The Rocky Garden of the Hong Kong Bonsai Society is located in Kam Chin Tsuen (Gold Coin village of Sheung Shui, New Territories, and is only 40 minutes drive from Kowloon. It is the permanent address of the Hong Kong Bonsai Society .


On ascending the stone steps entering the Rocky Garden, one instantly sees the image of grand, striking rocks towering against the sky. Striding up the steps onto a platform, one gets an eyeful of dark willows and brilliant flowers to suggest another scenic image beyond the trees. Amongst thatched roof pavilions, loggia, winding bridges and rapids are droves of immense rocks. All are richly covered with foliage and flowers of the season.


Along the fishpond is a rock with Sir David Akker-Jones' "Natural Cavern" inscription that rightly depicts the enchanting features of the locale. Other attractions include cascades and stalagmites. The scenery is scaled down in such a way to make the visitors feel as if they are in the famous gardens of the southern Yangtze. Consequently, many Hong Kong television series, movies, and videos were filmed here. Most visitors declare that the Rocky Garden is a rare place to come by in Hong Kong.


Advancing to a red brick wall with a green roofing and passing the quaint moon gate is yet another vista. Upon this moon gate is the "Rocky Garden" plaque, written in ancient Chinese calligraphy by the 77th-generation grandson of Confucius, Mr. Kung Tek-Shing. On the reverse side of the moon gate is another great work of calligraphy by one of the most famous painters in Hong Kong, Mr. Chiu Siu-Ong. With such scholastic value, the Rocky Garden is further enhanced.


In the central section are the exhibition and nursery areas with no less than 600 exhibits. Pot after pot of sturdy bonsai is seen on display on assimilated rock terraces. All bonsai are arranged in zigzag formation, typical of an exhibition-cum-nursery environment. Further up are rows of metal stands containing yet more bonsai of larger and grander scales; while on the other side are unique pieces of rock rising from the turf, entwined with growing trees. The trunks and branches grow tightly around the rocks like serpents, typically exemplifying rock-clad bonsai.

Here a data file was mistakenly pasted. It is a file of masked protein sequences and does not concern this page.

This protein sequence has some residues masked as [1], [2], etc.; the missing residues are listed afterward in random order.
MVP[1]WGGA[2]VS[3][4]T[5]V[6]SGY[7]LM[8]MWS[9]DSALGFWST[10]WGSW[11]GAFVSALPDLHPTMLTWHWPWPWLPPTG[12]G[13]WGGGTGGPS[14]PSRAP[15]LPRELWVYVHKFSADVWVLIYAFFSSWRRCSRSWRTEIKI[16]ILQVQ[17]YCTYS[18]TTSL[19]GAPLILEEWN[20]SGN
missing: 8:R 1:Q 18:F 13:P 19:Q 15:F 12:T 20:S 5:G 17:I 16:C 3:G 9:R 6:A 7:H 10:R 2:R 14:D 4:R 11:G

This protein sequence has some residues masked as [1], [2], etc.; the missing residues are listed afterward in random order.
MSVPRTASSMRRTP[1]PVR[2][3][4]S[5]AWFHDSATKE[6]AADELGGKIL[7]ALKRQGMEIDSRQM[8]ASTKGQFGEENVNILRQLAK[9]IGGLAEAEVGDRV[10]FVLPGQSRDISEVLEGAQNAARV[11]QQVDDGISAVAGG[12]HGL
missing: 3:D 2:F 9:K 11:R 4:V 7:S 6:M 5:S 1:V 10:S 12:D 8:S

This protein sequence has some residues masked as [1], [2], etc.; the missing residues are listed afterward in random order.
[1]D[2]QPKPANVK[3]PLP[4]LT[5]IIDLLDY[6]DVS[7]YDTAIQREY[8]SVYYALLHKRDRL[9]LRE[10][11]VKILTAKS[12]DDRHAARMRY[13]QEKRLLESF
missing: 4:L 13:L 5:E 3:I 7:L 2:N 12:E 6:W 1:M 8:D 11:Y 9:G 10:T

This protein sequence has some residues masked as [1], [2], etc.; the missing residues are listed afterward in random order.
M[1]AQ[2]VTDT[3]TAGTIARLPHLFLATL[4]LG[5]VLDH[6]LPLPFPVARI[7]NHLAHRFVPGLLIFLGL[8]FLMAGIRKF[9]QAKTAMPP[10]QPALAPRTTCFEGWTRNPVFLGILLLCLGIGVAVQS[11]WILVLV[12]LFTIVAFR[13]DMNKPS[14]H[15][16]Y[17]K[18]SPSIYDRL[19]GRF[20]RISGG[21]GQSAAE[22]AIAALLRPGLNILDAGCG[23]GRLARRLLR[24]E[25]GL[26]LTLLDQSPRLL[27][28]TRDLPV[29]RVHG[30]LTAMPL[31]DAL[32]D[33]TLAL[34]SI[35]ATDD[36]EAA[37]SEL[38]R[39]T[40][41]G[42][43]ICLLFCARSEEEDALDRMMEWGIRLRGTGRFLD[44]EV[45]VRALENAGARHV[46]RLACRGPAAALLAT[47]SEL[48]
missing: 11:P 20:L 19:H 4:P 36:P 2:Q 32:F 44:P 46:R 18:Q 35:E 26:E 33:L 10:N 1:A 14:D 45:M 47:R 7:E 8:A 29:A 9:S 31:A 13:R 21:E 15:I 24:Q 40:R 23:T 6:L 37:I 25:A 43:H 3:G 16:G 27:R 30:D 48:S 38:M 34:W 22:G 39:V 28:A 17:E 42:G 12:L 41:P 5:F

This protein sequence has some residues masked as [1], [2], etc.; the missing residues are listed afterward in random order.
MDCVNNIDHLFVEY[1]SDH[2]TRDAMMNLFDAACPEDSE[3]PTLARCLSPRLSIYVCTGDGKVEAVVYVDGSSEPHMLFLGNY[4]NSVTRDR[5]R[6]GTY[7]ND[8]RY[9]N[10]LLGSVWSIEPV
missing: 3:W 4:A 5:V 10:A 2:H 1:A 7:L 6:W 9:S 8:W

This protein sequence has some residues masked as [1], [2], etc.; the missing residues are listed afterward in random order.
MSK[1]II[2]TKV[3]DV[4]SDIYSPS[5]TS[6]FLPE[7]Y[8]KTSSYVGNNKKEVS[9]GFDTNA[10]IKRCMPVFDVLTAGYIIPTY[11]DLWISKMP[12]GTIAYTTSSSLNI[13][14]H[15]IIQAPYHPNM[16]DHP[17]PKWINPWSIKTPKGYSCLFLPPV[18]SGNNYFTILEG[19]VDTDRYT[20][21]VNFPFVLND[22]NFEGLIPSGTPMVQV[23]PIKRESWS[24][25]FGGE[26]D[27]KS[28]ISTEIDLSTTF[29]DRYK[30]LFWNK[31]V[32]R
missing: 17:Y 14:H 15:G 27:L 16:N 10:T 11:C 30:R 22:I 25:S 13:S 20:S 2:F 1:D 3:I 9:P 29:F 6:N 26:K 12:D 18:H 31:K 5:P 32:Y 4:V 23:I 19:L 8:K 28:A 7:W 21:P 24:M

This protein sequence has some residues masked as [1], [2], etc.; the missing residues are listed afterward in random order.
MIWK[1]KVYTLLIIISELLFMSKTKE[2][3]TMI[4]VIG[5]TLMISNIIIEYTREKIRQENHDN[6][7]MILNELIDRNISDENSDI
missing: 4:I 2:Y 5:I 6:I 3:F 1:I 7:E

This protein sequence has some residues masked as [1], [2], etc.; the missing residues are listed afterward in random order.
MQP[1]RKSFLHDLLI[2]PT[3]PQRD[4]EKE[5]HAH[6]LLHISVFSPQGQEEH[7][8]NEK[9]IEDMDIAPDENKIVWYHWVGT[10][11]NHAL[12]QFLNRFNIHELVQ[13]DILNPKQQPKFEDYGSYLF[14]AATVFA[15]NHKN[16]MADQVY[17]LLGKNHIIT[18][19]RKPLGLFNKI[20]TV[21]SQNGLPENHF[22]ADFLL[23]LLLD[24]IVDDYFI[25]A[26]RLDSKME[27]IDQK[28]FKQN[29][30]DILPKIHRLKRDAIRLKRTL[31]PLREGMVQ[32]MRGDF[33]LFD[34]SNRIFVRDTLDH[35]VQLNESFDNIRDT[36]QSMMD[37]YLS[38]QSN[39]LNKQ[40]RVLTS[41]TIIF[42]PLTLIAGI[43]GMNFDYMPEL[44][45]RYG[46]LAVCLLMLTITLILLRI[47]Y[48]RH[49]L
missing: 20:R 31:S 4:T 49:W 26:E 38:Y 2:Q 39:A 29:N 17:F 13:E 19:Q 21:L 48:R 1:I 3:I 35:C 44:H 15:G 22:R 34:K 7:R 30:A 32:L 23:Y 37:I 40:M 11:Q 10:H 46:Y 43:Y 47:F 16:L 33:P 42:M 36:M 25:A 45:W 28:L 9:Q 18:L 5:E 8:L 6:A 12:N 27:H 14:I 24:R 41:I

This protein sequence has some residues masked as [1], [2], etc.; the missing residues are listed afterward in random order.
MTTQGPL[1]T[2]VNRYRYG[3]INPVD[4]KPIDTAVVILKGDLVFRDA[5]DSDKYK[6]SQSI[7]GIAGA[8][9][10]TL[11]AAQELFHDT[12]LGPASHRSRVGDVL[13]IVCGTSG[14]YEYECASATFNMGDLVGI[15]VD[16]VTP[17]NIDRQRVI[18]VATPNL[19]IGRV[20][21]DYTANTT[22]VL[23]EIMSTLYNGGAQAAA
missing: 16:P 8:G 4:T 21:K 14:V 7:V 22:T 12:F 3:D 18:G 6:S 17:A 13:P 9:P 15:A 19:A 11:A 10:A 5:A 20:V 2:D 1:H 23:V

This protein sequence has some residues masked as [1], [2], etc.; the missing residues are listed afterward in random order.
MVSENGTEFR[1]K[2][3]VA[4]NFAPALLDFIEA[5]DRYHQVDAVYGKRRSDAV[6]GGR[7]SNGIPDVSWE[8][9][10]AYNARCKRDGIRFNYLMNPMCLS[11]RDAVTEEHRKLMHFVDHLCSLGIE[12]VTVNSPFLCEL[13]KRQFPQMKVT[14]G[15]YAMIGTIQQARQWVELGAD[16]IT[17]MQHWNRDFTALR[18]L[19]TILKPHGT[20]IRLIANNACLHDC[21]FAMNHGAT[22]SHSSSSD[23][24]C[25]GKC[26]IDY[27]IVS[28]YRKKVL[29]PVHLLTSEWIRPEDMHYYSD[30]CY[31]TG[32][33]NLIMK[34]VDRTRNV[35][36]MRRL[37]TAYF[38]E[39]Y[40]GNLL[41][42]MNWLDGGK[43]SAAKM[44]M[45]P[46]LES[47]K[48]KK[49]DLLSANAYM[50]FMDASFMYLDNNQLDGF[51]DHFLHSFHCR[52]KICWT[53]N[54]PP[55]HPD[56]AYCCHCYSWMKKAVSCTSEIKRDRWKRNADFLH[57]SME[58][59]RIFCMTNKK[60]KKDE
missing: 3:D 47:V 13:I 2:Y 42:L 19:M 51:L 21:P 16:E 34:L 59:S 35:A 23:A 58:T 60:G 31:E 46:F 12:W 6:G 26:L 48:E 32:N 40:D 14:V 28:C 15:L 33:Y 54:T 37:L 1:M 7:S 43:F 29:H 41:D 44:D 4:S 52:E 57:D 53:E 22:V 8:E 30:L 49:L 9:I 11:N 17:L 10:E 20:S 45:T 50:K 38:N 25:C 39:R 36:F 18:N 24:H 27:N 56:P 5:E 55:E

Another architectural attraction is a hexagonal pavilion of distinctive design. Upon this is a wonderful place to cool oneself in summer breezes. Underneath the pavilion one hears the splashing of cascading water, and behind this is a mini-forest of osmanthus and a picturesque lily pond. Such sights and sounds renders one with soothing and relaxing feelings.


Proceeding through a vase-shaped doorway is the backyard. Greeting you is a bubbling pond. In the pond are a pair of red ceramic carp with water spouting from their mouths, created by a celebrated master from Sek Wan, China.


The Rocky Garden has a relatively small size of no more than 50,000 square feet. It was created through the consensus opinions of landscape architect Mr. Chan Kam-Tek, and the Society's committee members. The design concept was based on the Shouzhou-style garden for maximum utilization of winding paths to achieve the effect of dark willows and brilliant flowers, scenes enhancing the sum, greenery within greenery, and using a small space for panoramic views. It is bringing China to you without bringing you to China.


The Rocky Garden was first built in 1986 with the generous contribution by the ex-Chairman of the Bonsai Society, Mr. Wong Kee-Mein. After two years' hard work, it gradually took shape into its present state. It is open free of charge every Sunday to the general public. On other days, it is open to organizations and agencies such as senior citizen groups. Also, many photography enthusiasts and wedding couples come to take their photos here. Everyone considers the Rocky Garden to exemplify the best characteristics of classical Chinese scenery.

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